Project Two: Visit the Providence City Council and propose a project based on the meeting. There are many things you could do (from augmented reality layers, to getting more people to attend, etc). Given the unit quesetion, consider how what the private sector has learned might work for the public.
Week 4: Oct 9, 2017
- Share your findings from the Council meeting. Revise for next week.
Week 6: Oct 16, 2017
- Generate questions for City Councilwomen Megan Kallman (Pawtucket) and Nirva LaFortune (Prov.)
Unit 3: Digital to physical
Can the Web, a “fast” medium (low effort, high volume), lead to “slower” more meaningful interactions/investments from constituents? In other words, how might the Web get someone off their screen and put their body alongside of others? Can the Web encourage participation from communities that tend to not participate in governance?
Unit 4: Discussion, Conversation and Debate
140 characters plus the like button have destroyed debate on the Internet. Early blogging felt more like publishing. How do we of differing opinions discuss now? How do you change someone’s mind? Can the Web facilitate this discussion, perhaps make the face-to-face discussion more palatable when it does happen. How do concerns over privacy affect free and open discussion?
Unit 5: Open Assignment
The class will hone in on three to four projects. Discuss/vote and work in teams to scope and execute the project. The project should address the basic question: how can the web ameliorate democracy: to inform people, to encourage elevated discussion, participation… all the issues we’ve discussed over the semester. We will also discuss how to put together projects from the semester into a website for distribution.
Class review on Week 12: Dec 4, 2017; Project delivery by Dec 11, 2017
Grades from A to F will be given at the end of the semester with the above criteria. This course is a required course that is seeking a certain level of competency with typography. The criteria above is meant to assess as objectively as possible a student’s proficiency in typography.
- Attendance (3rd absence fails the course)
- Participation to website and in class
- Depth of investigation
- Risk taking
- Teamwork and individual growth
No learning can truly occur without accepting each other’s differences — those that we inherit and those that we choose. This course, this Department and this College thrive on self-expression. Students and faculty should feel comfortable using art and design as a means to understand themselves and their work. It is everyone’s responsibility to create an atmosphere of civility.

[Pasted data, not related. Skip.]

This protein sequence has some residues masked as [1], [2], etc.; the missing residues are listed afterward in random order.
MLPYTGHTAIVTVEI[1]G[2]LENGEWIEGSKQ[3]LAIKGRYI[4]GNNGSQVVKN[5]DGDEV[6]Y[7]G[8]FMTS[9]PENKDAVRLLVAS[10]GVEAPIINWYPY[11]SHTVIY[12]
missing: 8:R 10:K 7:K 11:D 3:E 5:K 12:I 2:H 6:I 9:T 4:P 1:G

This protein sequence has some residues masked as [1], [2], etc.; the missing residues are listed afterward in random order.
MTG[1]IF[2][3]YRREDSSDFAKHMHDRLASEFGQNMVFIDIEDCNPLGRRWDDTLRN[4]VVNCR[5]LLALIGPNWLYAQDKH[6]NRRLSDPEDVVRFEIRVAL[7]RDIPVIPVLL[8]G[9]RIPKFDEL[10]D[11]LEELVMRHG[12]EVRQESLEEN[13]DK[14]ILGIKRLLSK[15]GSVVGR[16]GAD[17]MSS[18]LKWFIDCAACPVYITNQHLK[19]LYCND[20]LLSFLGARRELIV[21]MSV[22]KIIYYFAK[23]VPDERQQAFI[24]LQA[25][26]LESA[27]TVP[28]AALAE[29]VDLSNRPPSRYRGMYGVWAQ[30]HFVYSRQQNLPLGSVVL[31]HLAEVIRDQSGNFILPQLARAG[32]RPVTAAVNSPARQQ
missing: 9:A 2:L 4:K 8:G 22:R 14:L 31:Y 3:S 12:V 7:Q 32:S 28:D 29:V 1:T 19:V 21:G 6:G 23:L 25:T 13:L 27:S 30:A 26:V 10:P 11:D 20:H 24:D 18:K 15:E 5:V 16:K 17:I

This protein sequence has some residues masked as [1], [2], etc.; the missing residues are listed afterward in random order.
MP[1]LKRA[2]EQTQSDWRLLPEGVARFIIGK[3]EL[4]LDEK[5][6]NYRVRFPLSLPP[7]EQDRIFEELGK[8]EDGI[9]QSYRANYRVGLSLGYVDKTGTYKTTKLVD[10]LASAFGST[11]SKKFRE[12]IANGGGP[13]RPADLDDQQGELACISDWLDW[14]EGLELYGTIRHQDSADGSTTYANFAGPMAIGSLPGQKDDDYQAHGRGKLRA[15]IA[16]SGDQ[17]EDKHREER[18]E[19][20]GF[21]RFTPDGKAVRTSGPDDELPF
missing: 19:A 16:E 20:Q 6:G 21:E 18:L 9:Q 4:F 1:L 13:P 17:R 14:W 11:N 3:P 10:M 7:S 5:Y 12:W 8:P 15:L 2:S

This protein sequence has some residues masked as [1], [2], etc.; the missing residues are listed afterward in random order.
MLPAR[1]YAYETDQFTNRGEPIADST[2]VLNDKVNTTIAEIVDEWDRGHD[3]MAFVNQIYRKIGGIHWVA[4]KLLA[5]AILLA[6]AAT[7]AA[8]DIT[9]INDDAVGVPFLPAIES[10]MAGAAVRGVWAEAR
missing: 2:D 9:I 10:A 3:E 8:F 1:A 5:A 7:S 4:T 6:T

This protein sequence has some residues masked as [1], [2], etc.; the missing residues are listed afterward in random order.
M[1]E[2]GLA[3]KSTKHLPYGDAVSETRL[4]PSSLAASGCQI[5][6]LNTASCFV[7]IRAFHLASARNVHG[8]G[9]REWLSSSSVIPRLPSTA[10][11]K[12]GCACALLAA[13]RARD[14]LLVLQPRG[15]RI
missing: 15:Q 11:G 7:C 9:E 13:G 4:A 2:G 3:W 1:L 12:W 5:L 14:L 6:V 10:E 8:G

Additionally, juniors are expected to work in Design Center. Contributing to studio culture is an important part of being part of a community. Figure out ways to show your work to your peers between classes, whether informally or at certain points. You will learn as much from each other as you will from your teachers — there are 15 of you after all!
All work is built upon other work; whether explicitly or not. In this course, there will be opportunities to work with your classmates to build something that is shared. Particularly with many deadlines and when learning a new skill, other people’s work may offer a pathway forward. What you do with what you see is important and can be the difference between riffing, appropriating, copying and stealing. As a general rule of thumb, if you see something you are excited about (in class or outside), understand the context in which it was made. What was the design responding to, communicating, and to whom. A deeper understanding of other people’s work generally produces additional ideas, realizations and starts to “fork” the idea (thank you, Github). It’s rare that your design problem is exactly like someone else’s. It is rare that you share the same values, interests, skills, as someone else. Referencing another person’s work can make sense (logo parodies, etc) if that fits your concept. In a school environment it’s best to check in with your teacher to see how to best make your own work truly your own.